The two nominees also have different styles and pedigrees. The bookish Frohnmayer received degrees from Harvard, Oxford (where he was a Rhodes scholar) and Berkeley, and taught law before he entered politics as a state legislator in 1975. The energetic Roberts got involved in public life as the mother of an autistic child for whom she lobbied for better educational programs. After serving for a decade on her local school board, she became a state legislator and eventually majority leader of the state House. Her husband, Frank, is the longest-serving Democrat in the state Senate, and has one of the most liberal voting records.
Frohnmayer has raised roughly $2 million (including $800,000 at a recent Bush breakfast in Portland) to Roberts's $650,000, and he led in a poll taken last month by 50 percent to 38 percent.
Oregon was one of 10 states that voted for Democratic presidential nominee Michael S. Dukakis in 1988, but it's always been kind to moderate Republicans of Frohnmayer's stripe -- witness the long careers of the state's two senators -- Hatfield and Sen. Bob Packwood (R).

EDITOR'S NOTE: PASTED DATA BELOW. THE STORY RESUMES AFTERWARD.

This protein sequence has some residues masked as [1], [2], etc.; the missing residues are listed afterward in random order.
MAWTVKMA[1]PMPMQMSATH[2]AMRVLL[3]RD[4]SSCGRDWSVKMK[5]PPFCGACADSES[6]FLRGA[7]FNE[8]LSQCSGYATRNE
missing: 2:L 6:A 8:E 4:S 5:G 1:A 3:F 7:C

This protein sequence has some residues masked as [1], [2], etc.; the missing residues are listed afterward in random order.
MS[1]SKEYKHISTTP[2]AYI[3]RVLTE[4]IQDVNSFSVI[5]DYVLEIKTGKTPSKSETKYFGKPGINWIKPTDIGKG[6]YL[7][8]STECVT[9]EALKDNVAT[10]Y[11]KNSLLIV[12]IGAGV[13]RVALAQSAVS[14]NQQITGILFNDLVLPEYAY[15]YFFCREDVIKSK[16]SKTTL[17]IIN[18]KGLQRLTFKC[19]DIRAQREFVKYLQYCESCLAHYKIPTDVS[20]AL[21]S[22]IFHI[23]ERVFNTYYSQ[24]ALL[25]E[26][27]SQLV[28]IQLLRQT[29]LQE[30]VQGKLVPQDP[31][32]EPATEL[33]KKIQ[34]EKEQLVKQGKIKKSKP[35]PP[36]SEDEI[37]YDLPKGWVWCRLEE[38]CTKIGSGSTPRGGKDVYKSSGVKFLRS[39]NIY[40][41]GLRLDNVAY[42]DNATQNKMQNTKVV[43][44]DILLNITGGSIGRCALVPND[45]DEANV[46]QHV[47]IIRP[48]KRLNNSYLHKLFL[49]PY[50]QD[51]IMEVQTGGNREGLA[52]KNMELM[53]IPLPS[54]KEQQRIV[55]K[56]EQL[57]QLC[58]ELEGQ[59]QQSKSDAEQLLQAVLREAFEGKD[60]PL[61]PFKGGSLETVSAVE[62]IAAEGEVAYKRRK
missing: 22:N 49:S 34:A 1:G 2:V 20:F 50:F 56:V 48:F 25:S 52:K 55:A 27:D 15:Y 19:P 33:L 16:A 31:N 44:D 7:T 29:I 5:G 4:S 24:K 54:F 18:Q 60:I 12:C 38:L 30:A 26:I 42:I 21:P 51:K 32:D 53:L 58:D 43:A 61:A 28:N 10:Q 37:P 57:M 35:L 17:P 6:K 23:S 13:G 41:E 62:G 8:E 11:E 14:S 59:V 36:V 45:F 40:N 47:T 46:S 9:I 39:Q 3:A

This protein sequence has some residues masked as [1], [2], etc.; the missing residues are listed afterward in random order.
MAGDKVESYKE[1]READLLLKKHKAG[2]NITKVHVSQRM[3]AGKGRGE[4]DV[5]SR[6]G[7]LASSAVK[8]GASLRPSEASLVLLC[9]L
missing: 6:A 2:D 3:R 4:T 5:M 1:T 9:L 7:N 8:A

Of all the issues on Oregon's plate this year, the owl has by far the most emotional punch. Fewer than one in six Oregonians are employed in the timber industry, but its well-being remains crucial to the state.
Nowhere does that future seem more in peril than here in Coos Bay. Until a decade ago, this coastal community was home to two dozen lumber mills and one proud sign along its main drag that proclaimed, "World's largest lumber shipping port." Today the sign is gone and so are all but one of the mills -- victims of global competition and short-sighted industry management.
"It's too bad the reforestation program didn't start about twenty years before it did," said Orville Gulseth, a logger for the last 35 years, who attended the rally.
Gulseth said he has no time for the spotted owl -- "we done a lot worse to a lot better animals" -- but added that he doubts the way the owl issue is resolved, one way or the other, will have much effect on the long-term decline of logging.
"My four boys are all loggers," he said. "But my eight grandchildren -- I doubt any of 'em will be."